Happening now, EMP's Can't Look Away: The Lure of Horror Film is an exhibit of the genre's cherished remnants, including movie clips, drippy theremin music, and props everywhere. They've got the axe from The Shining, the mask from Friday the 13th, and the clammy-boned, face-smothering monster from Aliens. (Viewed up close, the organ centering its underside so plainly resembles lady parts that the creature might want to think about picking up modeling gigs for Hustler.)

They've also got one of the zombie ensembles from 1983's Michael Jackson's Thriller. It's an ordinary men's suit, though it's all spookily tattered and embedded with vines and leaves, and the gray twill fabric has clear little nuggets stuck to it, suggesting dried boogers. Costumer Kelly Kimball styled this and the other backup dancers' looks from a collection of Salvation Army outfits, which she'd methodically slashed and rumpled and dirtied up, to rouse the dilapidated beauty.

Of course, Thriller's most prominent item is the red structural jacket worn by the very young, very spry, and very wet-haired Jackson. EMP doesn't have it, but it's worth mentioning since it pretty much changed the entire fucking world. Designer Deborah Nadoolman Landis created the garment, with its calf leather and trapunto quilting and famously winged lapel, shaped to "evoke the devil—chevrons are traditionally a fashion signature of evil," she said in a frocktalk.com interview with Kristin Burke. Landis also dyed some jeans so Jackson would match like crazy, and incorporated the only shoes he would ever dance in: beat-up, mall-bought Florsheim loafers. When she first presented these ideas, Jackson kept Landis waiting until 2 a.m., so she passed time sleeping on a couch in his receptionist's office.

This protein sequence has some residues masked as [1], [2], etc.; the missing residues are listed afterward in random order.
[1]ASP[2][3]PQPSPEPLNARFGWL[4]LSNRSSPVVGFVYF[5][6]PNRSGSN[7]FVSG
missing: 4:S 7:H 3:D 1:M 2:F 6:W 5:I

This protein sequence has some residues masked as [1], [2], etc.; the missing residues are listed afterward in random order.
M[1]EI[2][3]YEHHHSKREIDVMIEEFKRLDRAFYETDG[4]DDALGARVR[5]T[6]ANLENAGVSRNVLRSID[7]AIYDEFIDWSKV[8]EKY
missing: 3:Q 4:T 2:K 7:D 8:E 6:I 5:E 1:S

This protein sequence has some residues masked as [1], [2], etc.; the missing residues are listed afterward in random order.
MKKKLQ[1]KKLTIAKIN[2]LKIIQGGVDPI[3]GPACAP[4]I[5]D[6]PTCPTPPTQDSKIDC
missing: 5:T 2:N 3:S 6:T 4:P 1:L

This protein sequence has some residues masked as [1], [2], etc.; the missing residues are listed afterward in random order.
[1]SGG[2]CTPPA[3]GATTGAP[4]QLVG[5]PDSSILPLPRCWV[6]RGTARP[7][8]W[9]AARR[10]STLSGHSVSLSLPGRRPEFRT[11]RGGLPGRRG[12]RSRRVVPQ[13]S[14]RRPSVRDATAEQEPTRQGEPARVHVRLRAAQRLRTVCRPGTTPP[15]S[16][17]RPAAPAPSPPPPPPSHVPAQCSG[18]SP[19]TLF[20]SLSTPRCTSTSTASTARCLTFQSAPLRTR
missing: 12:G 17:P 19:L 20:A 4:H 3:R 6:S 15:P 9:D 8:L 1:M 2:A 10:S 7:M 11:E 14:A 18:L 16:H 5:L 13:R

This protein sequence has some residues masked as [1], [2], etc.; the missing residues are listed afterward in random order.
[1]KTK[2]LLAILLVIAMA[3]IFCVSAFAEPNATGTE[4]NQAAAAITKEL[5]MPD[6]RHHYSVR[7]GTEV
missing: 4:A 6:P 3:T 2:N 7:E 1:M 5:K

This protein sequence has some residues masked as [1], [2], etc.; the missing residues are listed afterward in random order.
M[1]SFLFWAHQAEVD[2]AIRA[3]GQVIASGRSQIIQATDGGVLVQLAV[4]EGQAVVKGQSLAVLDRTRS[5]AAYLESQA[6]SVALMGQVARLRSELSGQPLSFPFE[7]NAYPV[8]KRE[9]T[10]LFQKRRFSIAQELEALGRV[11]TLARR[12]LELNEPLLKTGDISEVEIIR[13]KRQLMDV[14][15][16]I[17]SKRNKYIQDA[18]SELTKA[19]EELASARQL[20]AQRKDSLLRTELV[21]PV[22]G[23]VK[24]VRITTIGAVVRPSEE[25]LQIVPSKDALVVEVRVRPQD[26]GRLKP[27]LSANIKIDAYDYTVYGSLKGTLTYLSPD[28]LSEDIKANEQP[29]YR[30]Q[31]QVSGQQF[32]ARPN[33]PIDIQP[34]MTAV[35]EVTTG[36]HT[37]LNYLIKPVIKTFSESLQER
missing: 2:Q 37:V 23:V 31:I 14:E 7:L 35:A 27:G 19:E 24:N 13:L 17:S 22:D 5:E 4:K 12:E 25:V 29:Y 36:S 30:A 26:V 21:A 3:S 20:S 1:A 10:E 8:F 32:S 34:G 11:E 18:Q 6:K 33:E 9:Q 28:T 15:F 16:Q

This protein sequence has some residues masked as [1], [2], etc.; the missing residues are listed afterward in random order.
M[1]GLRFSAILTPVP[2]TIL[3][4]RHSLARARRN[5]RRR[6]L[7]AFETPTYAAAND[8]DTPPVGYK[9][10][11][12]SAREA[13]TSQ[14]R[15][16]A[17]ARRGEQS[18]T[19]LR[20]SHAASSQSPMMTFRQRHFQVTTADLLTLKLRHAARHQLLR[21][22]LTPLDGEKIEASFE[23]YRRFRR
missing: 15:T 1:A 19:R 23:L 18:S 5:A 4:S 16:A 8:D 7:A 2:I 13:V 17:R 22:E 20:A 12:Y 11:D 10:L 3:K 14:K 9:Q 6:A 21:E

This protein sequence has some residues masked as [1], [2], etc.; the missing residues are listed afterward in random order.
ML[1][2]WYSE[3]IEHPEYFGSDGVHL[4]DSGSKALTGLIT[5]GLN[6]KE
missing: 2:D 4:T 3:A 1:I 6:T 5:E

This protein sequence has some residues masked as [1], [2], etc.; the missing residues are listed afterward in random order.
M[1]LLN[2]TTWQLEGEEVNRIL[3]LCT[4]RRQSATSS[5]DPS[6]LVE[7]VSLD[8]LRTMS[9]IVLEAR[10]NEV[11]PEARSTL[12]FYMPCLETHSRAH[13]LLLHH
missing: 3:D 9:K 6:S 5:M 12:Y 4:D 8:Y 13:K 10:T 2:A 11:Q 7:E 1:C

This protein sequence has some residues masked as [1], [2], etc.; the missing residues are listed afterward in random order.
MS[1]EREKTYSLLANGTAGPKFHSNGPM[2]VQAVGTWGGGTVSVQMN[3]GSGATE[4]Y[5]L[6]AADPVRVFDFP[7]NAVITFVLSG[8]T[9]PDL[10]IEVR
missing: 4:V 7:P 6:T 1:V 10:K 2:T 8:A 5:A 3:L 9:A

In his book The King of Style, Jackson's long-term costume designer Michael Bush describes similar behaviors, with Jackson frequently calling to request Bush's immediate appearance at Neverland Ranch. Bush would drop everything and drive for hours, "sometimes to review specific instructions... other times solely to receive a cryptic rhetorical question." Or Jackson would assign brilliant but impossible tasks. Make a "Beat It" jacket capable of spontaneously bursting into flame, for instance. Often enough, he'd phone at 3 a.m. just for shits, speaking through a cardboard paper towel roll in a fake British accent. recommended

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